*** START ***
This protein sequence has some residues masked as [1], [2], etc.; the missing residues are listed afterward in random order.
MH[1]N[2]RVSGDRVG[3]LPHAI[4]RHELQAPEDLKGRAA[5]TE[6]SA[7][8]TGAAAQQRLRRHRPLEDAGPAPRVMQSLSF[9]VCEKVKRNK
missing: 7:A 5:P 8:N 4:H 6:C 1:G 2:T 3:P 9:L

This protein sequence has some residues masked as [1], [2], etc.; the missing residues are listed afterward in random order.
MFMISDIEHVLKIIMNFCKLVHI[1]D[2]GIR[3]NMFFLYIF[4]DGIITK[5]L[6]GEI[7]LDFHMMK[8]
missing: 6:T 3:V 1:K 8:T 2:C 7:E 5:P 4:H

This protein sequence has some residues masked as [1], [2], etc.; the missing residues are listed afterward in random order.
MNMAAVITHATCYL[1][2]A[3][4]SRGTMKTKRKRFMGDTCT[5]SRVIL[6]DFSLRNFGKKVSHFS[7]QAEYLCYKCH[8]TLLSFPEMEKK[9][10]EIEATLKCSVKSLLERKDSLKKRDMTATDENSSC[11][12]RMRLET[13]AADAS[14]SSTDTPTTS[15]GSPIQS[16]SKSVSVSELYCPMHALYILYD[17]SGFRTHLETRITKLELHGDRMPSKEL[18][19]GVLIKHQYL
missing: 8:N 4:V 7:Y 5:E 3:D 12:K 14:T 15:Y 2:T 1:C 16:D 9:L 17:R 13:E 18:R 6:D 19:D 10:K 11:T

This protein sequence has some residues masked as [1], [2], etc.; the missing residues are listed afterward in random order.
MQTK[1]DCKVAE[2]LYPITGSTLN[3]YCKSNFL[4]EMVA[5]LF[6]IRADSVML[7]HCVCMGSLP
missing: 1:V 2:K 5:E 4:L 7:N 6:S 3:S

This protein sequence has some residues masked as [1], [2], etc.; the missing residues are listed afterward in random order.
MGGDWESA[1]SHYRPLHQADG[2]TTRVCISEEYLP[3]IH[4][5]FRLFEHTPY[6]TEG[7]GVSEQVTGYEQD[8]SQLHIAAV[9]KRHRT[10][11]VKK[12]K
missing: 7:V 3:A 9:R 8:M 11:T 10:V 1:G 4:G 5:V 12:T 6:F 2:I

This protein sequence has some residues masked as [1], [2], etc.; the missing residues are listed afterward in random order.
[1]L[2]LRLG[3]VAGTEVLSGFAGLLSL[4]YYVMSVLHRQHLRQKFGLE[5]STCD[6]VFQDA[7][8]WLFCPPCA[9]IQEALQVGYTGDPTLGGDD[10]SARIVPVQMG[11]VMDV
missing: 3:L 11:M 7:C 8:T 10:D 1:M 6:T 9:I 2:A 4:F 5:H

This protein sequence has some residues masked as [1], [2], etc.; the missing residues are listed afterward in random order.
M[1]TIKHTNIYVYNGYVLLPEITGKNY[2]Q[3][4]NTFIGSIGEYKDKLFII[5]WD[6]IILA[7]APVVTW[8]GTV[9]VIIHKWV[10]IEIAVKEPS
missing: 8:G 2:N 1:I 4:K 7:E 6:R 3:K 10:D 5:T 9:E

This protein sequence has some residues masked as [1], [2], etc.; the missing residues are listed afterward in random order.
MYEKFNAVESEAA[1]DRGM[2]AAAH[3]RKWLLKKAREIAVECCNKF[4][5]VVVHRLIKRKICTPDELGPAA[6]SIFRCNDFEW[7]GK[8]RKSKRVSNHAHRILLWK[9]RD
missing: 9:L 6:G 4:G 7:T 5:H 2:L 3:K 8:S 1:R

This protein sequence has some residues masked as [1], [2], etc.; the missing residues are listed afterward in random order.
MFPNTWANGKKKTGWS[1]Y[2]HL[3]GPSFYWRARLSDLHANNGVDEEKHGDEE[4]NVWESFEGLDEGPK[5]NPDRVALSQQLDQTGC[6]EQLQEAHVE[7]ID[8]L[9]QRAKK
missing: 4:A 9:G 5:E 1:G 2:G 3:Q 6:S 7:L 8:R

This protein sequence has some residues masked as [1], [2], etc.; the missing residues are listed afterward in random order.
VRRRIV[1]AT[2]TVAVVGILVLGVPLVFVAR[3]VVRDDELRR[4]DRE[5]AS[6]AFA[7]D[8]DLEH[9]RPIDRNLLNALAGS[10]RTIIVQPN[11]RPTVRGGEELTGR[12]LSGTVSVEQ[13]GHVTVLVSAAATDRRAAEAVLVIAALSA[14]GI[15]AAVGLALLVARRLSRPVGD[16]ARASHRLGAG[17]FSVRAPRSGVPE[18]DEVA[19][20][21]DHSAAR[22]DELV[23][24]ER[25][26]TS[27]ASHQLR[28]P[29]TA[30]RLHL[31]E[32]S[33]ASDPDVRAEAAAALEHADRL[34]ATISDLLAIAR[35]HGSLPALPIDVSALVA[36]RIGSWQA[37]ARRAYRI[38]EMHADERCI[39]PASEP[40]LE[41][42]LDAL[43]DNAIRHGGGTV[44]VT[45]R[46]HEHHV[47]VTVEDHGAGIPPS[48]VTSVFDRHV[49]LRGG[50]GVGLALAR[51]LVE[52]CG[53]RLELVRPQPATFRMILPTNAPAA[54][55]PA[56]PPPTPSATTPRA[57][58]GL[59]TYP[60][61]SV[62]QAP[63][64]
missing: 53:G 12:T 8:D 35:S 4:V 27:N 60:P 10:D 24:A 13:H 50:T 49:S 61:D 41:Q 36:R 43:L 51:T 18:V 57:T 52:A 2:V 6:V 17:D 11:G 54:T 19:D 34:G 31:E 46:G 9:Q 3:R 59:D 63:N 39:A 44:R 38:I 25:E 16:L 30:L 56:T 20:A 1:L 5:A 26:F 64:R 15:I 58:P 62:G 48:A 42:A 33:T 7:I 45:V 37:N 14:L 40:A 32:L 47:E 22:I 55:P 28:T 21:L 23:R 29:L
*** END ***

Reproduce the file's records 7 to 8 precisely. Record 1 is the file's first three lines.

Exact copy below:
This protein sequence has some residues masked as [1], [2], etc.; the missing residues are listed afterward in random order.
M[1]TIKHTNIYVYNGYVLLPEITGKNY[2]Q[3][4]NTFIGSIGEYKDKLFII[5]WD[6]IILA[7]APVVTW[8]GTV[9]VIIHKWV[10]IEIAVKEPS
missing: 8:G 2:N 1:I 4:K 7:E 6:R 3:K 10:D 5:T 9:E

This protein sequence has some residues masked as [1], [2], etc.; the missing residues are listed afterward in random order.
MYEKFNAVESEAA[1]DRGM[2]AAAH[3]RKWLLKKAREIAVECCNKF[4][5]VVVHRLIKRKICTPDELGPAA[6]SIFRCNDFEW[7]GK[8]RKSKRVSNHAHRILLWK[9]RD
missing: 9:L 6:G 4:G 7:T 5:H 2:L 3:K 8:S 1:R